STRIP in the Curve
First-time exhibition of the collage-series ‘STRIP’ by DR.ME
In the title-giving series, the Manchester studio DR.ME, consisting of Ryan Doyle and Mark Edwards, bring together different levels of the term as follows:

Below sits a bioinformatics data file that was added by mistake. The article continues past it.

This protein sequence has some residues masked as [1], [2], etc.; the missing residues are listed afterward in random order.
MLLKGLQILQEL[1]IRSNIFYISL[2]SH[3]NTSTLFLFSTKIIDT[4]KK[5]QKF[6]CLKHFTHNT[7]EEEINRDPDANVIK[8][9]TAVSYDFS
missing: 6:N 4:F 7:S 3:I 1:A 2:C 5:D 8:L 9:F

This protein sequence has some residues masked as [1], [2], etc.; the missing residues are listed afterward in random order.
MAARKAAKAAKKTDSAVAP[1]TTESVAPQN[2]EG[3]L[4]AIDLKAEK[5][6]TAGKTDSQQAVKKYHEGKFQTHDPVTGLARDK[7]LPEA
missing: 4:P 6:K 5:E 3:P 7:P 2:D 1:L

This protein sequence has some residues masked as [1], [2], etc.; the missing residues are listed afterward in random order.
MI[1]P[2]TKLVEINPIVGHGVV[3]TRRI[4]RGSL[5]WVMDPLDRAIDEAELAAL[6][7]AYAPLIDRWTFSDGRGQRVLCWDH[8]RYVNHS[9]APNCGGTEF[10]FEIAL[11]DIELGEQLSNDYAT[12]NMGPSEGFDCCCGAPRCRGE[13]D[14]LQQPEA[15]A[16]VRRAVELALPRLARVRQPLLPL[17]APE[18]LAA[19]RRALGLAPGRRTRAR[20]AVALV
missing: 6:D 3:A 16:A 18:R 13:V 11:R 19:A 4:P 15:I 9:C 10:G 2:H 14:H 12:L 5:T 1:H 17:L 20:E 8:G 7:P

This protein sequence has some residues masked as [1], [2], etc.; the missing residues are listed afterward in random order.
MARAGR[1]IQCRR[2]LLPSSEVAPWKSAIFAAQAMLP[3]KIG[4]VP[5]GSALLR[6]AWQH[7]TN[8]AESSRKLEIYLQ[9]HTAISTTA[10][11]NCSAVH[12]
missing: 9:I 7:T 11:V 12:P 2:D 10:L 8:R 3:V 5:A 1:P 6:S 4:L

‘STRIP’ is the examination of a style that has advanced to become a characteristic of the duo: the paper strips, in which the original images are cut into stripes and re-arranged in order to de- and re- contextualize, censor or create entirely new images. ‘STRIP’ can also be understood as a tongue-in-cheek reference to the familiar short form of striptease, as the artist duo has mostly found the material that serve them as a basis in vintage pin-up magazines (straight, gay, trans). The depicted female and male bodies are fragmented by means of the paper strips, thereby creating new spaces for interpretation: In their ‘STRIP’ collages, DR.ME once again decide how much of the once explicit nude shots are visible and what is concealed by a new pictorial layer. The fact that the second component of the collages are often comic strips – the sequence of images by means of which the comic tells short, humorous stories – is of course no coincidence. As different as this interplay happens, in both elements man and his physical appearance play an essential role. Sometimes as an object of lust and desire, sometimes as an active character who drives the mostly humorous story of comics. However, the focus in all examples is on the human body, a motif that has always inspired art. Within the ‘STRIP’ series, the interweaving of the two layers creates a new interplay of allusion and open directness, of exposure, withdrawal, and censorship; the human eye, which always tries to complete the fragmentary images, is deceived again and again. Between its unveiling and disguising, DR.ME celebrate the human body and ask: Why do we censor bodies when we are all the same?